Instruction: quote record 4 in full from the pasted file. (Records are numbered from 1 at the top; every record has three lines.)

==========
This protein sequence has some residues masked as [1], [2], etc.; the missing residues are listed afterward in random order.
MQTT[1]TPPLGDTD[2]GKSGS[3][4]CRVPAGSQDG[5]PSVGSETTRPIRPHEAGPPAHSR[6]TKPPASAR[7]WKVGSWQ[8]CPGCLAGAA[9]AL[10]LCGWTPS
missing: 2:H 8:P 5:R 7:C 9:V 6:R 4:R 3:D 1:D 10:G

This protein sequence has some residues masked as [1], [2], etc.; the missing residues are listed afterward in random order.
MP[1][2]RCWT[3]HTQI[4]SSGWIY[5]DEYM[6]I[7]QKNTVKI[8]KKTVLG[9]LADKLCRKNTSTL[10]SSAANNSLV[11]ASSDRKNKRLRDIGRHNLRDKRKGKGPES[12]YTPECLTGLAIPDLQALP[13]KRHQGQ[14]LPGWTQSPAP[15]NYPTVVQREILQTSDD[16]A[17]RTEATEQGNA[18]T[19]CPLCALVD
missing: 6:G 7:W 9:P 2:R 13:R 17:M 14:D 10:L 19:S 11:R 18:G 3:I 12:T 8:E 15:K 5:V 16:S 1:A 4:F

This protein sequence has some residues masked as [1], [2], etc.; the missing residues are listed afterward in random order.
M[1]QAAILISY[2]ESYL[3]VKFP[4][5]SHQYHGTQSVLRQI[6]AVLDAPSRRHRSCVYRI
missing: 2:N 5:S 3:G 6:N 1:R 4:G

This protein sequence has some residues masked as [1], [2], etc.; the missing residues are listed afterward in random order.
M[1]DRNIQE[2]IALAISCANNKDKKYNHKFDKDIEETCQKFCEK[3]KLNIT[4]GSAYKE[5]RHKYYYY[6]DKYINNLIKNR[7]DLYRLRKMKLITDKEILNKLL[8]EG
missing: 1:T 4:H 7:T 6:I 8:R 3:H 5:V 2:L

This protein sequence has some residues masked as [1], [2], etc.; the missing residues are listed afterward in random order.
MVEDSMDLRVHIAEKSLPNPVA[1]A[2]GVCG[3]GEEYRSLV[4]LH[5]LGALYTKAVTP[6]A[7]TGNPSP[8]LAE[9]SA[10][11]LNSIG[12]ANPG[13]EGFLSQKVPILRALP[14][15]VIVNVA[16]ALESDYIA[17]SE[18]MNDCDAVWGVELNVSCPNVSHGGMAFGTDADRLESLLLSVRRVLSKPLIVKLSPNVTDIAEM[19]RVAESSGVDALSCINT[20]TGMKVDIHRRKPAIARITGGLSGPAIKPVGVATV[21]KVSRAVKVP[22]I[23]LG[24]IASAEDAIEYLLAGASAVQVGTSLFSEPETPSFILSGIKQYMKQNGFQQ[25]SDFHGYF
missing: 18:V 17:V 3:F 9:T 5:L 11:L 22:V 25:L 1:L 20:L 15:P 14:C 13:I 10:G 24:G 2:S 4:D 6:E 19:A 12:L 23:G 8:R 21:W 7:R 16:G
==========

This protein sequence has some residues masked as [1], [2], etc.; the missing residues are listed afterward in random order.
M[1]DRNIQE[2]IALAISCANNKDKKYNHKFDKDIEETCQKFCEK[3]KLNIT[4]GSAYKE[5]RHKYYYY[6]DKYINNLIKNR[7]DLYRLRKMKLITDKEILNKLL[8]EG
missing: 1:T 4:H 7:T 6:I 8:R 3:H 5:V 2:L